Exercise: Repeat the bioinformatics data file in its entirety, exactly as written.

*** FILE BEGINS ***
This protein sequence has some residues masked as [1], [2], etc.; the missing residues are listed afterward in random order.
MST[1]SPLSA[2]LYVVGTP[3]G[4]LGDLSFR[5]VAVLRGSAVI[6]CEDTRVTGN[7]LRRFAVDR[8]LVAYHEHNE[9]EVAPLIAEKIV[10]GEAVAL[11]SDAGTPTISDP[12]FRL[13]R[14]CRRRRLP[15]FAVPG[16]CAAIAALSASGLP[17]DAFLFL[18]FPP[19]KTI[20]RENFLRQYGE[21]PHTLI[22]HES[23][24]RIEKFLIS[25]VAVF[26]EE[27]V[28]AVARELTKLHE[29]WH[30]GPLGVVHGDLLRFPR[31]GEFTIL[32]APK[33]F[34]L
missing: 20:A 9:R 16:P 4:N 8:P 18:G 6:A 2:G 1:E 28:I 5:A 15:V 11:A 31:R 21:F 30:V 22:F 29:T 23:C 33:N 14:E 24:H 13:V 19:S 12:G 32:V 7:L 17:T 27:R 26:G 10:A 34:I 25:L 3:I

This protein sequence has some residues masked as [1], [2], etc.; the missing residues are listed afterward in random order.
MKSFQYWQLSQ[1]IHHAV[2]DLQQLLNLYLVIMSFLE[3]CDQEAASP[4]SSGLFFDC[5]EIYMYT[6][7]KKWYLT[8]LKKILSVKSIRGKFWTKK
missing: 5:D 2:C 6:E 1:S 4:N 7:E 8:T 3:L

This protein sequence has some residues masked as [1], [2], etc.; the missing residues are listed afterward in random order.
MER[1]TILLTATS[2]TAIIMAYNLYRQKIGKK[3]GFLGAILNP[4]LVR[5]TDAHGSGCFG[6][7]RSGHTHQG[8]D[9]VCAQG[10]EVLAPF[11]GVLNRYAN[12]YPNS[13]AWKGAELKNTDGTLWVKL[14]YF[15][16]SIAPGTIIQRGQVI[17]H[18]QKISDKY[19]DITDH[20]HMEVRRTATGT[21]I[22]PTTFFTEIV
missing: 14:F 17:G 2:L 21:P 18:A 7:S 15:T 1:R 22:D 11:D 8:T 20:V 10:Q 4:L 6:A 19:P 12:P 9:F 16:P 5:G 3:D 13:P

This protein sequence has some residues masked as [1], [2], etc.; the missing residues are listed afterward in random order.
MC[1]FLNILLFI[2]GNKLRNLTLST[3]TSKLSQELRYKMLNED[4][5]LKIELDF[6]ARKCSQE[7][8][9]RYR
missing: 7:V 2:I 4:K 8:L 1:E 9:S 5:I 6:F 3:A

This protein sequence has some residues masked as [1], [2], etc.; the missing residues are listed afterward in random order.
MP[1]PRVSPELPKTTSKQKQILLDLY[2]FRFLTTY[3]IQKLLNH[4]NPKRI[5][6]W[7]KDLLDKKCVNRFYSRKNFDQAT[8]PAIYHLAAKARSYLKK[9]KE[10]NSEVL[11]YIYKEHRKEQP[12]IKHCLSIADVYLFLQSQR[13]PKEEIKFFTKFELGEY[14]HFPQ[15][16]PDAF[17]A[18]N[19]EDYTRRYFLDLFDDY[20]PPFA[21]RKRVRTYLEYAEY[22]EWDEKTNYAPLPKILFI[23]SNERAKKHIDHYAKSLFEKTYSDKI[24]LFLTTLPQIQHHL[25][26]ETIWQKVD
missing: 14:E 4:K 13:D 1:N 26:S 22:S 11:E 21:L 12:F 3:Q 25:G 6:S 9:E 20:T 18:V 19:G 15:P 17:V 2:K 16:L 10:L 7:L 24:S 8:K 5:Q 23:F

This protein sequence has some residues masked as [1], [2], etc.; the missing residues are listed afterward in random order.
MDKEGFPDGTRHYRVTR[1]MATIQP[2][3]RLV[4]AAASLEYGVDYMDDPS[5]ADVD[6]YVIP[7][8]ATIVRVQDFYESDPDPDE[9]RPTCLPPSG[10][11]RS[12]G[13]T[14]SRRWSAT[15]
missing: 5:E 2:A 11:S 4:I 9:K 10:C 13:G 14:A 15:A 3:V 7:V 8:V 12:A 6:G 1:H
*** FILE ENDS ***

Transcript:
This protein sequence has some residues masked as [1], [2], etc.; the missing residues are listed afterward in random order.
MST[1]SPLSA[2]LYVVGTP[3]G[4]LGDLSFR[5]VAVLRGSAVI[6]CEDTRVTGN[7]LRRFAVDR[8]LVAYHEHNE[9]EVAPLIAEKIV[10]GEAVAL[11]SDAGTPTISDP[12]FRL[13]R[14]CRRRRLP[15]FAVPG[16]CAAIAALSASGLP[17]DAFLFL[18]FPP[19]KTI[20]RENFLRQYGE[21]PHTLI[22]HES[23][24]RIEKFLIS[25]VAVF[26]EE[27]V[28]AVARELTKLHE[29]WH[30]GPLGVVHGDLLRFPR[31]GEFTIL[32]APK[33]F[34]L
missing: 20:A 9:R 16:P 4:N 8:P 18:G 6:A 2:G 1:E 28:I 5:A 15:V 11:A 31:R 21:F 30:V 22:F 29:T 23:C 33:N 14:E 24:H 13:V 19:S 12:G 32:V 7:L 17:T 27:R 26:G 10:A 34:I 25:L 3:I

This protein sequence has some residues masked as [1], [2], etc.; the missing residues are listed afterward in random order.
MKSFQYWQLSQ[1]IHHAV[2]DLQQLLNLYLVIMSFLE[3]CDQEAASP[4]SSGLFFDC[5]EIYMYT[6][7]KKWYLT[8]LKKILSVKSIRGKFWTKK
missing: 5:D 2:C 6:E 1:S 4:N 7:E 8:T 3:L

This protein sequence has some residues masked as [1], [2], etc.; the missing residues are listed afterward in random order.
MER[1]TILLTATS[2]TAIIMAYNLYRQKIGKK[3]GFLGAILNP[4]LVR[5]TDAHGSGCFG[6][7]RSGHTHQG[8]D[9]VCAQG[10]EVLAPF[11]GVLNRYAN[12]YPNS[13]AWKGAELKNTDGTLWVKL[14]YF[15][16]SIAPGTIIQRGQVI[17]H[18]QKISDKY[19]DITDH[20]HMEVRRTATGT[21]I[22]PTTFFTEIV
missing: 14:F 17:G 2:L 21:P 18:A 7:S 15:T 1:R 22:D 11:D 8:T 20:V 10:Q 4:L 6:A 19:P 12:P 9:F 16:P 5:G 3:D 13:P

This protein sequence has some residues masked as [1], [2], etc.; the missing residues are listed afterward in random order.
MC[1]FLNILLFI[2]GNKLRNLTLST[3]TSKLSQELRYKMLNED[4][5]LKIELDF[6]ARKCSQE[7][8][9]RYR
missing: 7:V 2:I 4:K 8:L 1:E 9:S 5:I 6:F 3:A

This protein sequence has some residues masked as [1], [2], etc.; the missing residues are listed afterward in random order.
MP[1]PRVSPELPKTTSKQKQILLDLY[2]FRFLTTY[3]IQKLLNH[4]NPKRI[5][6]W[7]KDLLDKKCVNRFYSRKNFDQAT[8]PAIYHLAAKARSYLKK[9]KE[10]NSEVL[11]YIYKEHRKEQP[12]IKHCLSIADVYLFLQSQR[13]PKEEIKFFTKFELGEY[14]HFPQ[15][16]PDAF[17]A[18]N[19]EDYTRRYFLDLFDDY[20]PPFA[21]RKRVRTYLEYAEY[22]EWDEKTNYAPLPKILFI[23]SNERAKKHIDHYAKSLFEKTYSDKI[24]LFLTTLPQIQHHL[25][26]ETIWQKVD
missing: 14:E 4:K 13:D 1:N 26:S 22:S 11:E 21:L 12:F 3:Q 25:G 6:S 9:E 20:T 18:V 19:G 15:P 17:V 2:K 16:L 10:L 7:L 24:S 8:K 5:Q 23:F

This protein sequence has some residues masked as [1], [2], etc.; the missing residues are listed afterward in random order.
MDKEGFPDGTRHYRVTR[1]MATIQP[2][3]RLV[4]AAASLEYGVDYMDDPS[5]ADVD[6]YVIP[7][8]ATIVRVQDFYESDPDPDE[9]RPTCLPPSG[10][11]RS[12]G[13]T[14]SRRWSAT[15]
missing: 5:E 2:A 11:S 4:I 9:K 10:C 13:G 14:A 15:A 3:V 7:V 8:V 12:A 6:G 1:H